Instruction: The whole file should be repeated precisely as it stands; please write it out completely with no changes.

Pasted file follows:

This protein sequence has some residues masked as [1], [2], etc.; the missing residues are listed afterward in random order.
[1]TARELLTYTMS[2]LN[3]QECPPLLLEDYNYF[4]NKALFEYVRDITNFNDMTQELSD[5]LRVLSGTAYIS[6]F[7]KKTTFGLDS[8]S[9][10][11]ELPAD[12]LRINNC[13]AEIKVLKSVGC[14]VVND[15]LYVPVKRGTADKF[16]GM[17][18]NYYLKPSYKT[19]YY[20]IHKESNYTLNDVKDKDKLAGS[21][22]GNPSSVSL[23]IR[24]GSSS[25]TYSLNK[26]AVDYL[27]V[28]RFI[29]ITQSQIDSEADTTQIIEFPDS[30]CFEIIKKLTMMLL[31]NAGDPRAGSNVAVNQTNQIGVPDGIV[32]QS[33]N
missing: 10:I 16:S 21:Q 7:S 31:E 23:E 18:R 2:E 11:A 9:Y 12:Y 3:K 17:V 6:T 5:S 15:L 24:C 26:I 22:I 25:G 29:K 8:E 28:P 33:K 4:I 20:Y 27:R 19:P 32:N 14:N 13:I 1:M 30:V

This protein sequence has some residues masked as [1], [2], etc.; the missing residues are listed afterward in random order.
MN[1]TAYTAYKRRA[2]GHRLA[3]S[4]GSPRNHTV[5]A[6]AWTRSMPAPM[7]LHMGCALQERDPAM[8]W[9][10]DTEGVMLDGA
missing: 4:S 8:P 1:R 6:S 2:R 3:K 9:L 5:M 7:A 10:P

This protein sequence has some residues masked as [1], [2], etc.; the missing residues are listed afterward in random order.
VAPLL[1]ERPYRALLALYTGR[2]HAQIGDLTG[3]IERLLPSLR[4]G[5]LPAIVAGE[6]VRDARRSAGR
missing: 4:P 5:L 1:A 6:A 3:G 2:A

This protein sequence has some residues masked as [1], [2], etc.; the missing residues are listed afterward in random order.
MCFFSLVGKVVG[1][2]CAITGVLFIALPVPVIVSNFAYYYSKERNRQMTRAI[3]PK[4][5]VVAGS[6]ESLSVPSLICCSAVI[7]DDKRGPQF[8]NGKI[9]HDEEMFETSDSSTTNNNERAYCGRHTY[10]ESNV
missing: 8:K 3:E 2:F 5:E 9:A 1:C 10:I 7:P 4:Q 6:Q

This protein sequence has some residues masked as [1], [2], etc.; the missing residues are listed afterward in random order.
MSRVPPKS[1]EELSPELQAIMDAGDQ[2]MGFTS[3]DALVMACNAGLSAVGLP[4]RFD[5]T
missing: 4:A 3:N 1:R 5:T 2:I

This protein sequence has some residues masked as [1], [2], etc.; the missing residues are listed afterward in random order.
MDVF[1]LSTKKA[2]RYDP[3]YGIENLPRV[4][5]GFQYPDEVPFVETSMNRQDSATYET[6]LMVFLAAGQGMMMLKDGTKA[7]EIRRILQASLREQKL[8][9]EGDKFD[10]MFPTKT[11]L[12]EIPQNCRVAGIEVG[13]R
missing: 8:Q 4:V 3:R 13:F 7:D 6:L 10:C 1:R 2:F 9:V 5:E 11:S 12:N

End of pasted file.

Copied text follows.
This protein sequence has some residues masked as [1], [2], etc.; the missing residues are listed afterward in random order.
[1]TARELLTYTMS[2]LN[3]QECPPLLLEDYNYF[4]NKALFEYVRDITNFNDMTQELSD[5]LRVLSGTAYIS[6]F[7]KKTTFGLDS[8]S[9][10][11]ELPAD[12]LRINNC[13]AEIKVLKSVGC[14]VVND[15]LYVPVKRGTADKF[16]GM[17][18]NYYLKPSYKT[19]YY[20]IHKESNYTLNDVKDKDKLAGS[21][22]GNPSSVSL[23]IR[24]GSSS[25]TYSLNK[26]AVDYL[27]V[28]RFI[29]ITQSQIDSEADTTQIIEFPDS[30]CFEIIKKLTMMLL[31]NAGDPRAGSNVAVNQTNQIGVPDGIV[32]QS[33]N
missing: 10:I 16:S 21:Q 7:S 31:E 23:E 18:R 2:E 11:A 9:Y 12:Y 3:K 17:V 6:T 5:S 15:L 24:C 26:I 22:I 25:G 29:K 8:E 28:P 33:K 4:I 20:Y 27:R 19:P 32:N 14:N 13:I 1:M 30:V

This protein sequence has some residues masked as [1], [2], etc.; the missing residues are listed afterward in random order.
MN[1]TAYTAYKRRA[2]GHRLA[3]S[4]GSPRNHTV[5]A[6]AWTRSMPAPM[7]LHMGCALQERDPAM[8]W[9][10]DTEGVMLDGA
missing: 4:S 8:P 1:R 6:S 2:R 3:K 9:L 5:M 7:A 10:P

This protein sequence has some residues masked as [1], [2], etc.; the missing residues are listed afterward in random order.
VAPLL[1]ERPYRALLALYTGR[2]HAQIGDLTG[3]IERLLPSLR[4]G[5]LPAIVAGE[6]VRDARRSAGR
missing: 4:P 5:L 1:A 6:A 3:G 2:A

This protein sequence has some residues masked as [1], [2], etc.; the missing residues are listed afterward in random order.
MCFFSLVGKVVG[1][2]CAITGVLFIALPVPVIVSNFAYYYSKERNRQMTRAI[3]PK[4][5]VVAGS[6]ESLSVPSLICCSAVI[7]DDKRGPQF[8]NGKI[9]HDEEMFETSDSSTTNNNERAYCGRHTY[10]ESNV
missing: 8:K 3:E 2:F 5:E 9:A 1:C 10:I 7:P 4:Q 6:Q

This protein sequence has some residues masked as [1], [2], etc.; the missing residues are listed afterward in random order.
MSRVPPKS[1]EELSPELQAIMDAGDQ[2]MGFTS[3]DALVMACNAGLSAVGLP[4]RFD[5]T
missing: 4:A 3:N 1:R 5:T 2:I

This protein sequence has some residues masked as [1], [2], etc.; the missing residues are listed afterward in random order.
MDVF[1]LSTKKA[2]RYDP[3]YGIENLPRV[4][5]GFQYPDEVPFVETSMNRQDSATYET[6]LMVFLAAGQGMMMLKDGTKA[7]EIRRILQASLREQKL[8][9]EGDKFD[10]MFPTKT[11]L[12]EIPQNCRVAGIEVG[13]R
missing: 8:Q 4:V 3:R 13:F 7:D 6:L 10:C 1:R 2:F 9:V 5:E 11:S 12:N